Text: Acts 2: 1-18

50 days after Easter, every year, we retell the story Marg has just told us … this story of God’s fresh out-pouring of the Spirit upon human flesh. A new thing was happening … and yet not entirely new.

From the very beginning we are Spirit and Flesh together. In the very first chapters of the Hebrew - Christian scriptures, do you remember we’re given the story of God forming the human creature from out of the stuff of earth and breathing into that form God’s own Spirit, the Breath of Life, and it becomes a living being. Nephesh -- the Hebrew word for Spirit and Flesh together … THIS is who we are given by God to be … spirit and flesh together!

As the story unfolds, we witness the desire among God’s people to somehow gather in and gather up the presence of God. For a time they travelled, carrying on their shoulders, the ark of the covenant … this container that held the sacred gift of the law … a tangible physical expression of the presence of God.
And then with the building of the Temple in Jerusalem, a permanent dwelling place was made for the shekinah glory -- the glory of God-- in the inner sanctuary, in the heart of the temple --the holy of holies.  And so the temple structure became the assurance of the abiding presence of God -- a center and centering place for Jewish people.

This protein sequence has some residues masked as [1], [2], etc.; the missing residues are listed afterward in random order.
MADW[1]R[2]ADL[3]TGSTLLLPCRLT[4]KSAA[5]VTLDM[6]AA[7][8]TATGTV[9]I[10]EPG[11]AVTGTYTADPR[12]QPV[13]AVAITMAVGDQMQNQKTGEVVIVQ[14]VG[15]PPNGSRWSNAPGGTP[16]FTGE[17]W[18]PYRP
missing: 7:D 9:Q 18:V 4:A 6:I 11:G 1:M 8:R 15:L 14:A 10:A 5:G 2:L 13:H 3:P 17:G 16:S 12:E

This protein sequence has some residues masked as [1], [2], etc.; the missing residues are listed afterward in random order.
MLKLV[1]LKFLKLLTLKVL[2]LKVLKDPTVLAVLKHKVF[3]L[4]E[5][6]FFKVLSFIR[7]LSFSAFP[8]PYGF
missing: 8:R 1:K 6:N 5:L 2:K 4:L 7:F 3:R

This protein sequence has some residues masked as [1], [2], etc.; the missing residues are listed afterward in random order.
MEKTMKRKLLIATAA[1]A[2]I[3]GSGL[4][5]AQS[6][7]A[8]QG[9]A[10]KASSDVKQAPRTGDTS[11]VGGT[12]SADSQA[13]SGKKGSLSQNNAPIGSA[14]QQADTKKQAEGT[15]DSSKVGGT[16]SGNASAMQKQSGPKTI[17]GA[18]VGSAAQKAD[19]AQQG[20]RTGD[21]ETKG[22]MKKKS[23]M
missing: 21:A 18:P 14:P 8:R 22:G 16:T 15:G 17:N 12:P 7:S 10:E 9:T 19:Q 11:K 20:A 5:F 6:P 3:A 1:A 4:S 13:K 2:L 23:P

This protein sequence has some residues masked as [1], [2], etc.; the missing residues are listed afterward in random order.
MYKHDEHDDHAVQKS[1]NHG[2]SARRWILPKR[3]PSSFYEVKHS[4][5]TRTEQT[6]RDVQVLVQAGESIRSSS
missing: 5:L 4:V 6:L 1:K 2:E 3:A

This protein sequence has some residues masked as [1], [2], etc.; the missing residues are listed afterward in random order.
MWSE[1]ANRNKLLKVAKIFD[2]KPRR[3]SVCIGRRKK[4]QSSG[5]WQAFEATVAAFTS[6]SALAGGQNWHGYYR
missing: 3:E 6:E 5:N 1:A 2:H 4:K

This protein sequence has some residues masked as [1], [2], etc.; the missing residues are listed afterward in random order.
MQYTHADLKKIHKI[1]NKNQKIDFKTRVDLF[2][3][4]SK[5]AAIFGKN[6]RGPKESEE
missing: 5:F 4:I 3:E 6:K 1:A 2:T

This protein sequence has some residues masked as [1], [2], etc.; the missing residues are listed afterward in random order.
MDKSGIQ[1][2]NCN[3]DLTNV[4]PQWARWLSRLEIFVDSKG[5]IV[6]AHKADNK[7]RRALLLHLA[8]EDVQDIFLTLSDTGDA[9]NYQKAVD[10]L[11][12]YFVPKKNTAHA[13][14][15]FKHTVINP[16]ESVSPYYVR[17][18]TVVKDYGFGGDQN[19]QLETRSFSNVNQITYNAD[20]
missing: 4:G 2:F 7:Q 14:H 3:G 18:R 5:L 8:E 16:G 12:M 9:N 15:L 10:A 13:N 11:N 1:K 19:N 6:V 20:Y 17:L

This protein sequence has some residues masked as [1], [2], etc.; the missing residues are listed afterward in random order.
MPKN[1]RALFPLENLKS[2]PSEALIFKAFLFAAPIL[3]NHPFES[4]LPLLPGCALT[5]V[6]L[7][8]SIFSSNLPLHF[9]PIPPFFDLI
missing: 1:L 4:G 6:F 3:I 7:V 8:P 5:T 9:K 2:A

But then the temple was destroyed and the people were exiled … cutting them off not only from their homeland but from, it seemed, the Presence of God. No wonder it was such a deeply devastating, disorienting time. But in time they came to see that the Spirit had come with them into exile … in and through the scriptures, and through the means of prayer, and the Prophets who were raised up to speak an inspired word form God.

And in time -- in yet more time -- in the fullness of time -- there was that young girl Mary who said YES to the Holy Spirit’s inspiration that she would bear and bring to birth God’s Word of Love made flesh in Jesus. The fire of God’s love was strikingly present in him … in his speech, his touch, the way he ate and drank with all manner of people, his wisdom, his compassion, his vision of a whole new way of being in relationship with God and with one another.
And then, there was his death … where it seemed, like to the people in exile, he was cut off … until we discover that the Holy Spirit was even there powerfully at work, working a way where there was no way … working a new way into life.  Appearing to them ALIVE!, Jesus told his disciples to wait … for God was about yet something more. This time, in and through them.

Somehow it happened. Those friends and followers of Jesus who at first walked away despondent with his death, who were locked in fear they were infused with a strength, a vitality, an exuberance …
they were filled with the same healing power and compassion as filled Jesus. Whatever Jesus had begun to sow, far from it dying with his death, it was wildly alive.
There was this igniting of a movement that spread like wild-fire. There was something deeply attractive, wildly contagious about the way these early Christians, these Christ bearers-- lived …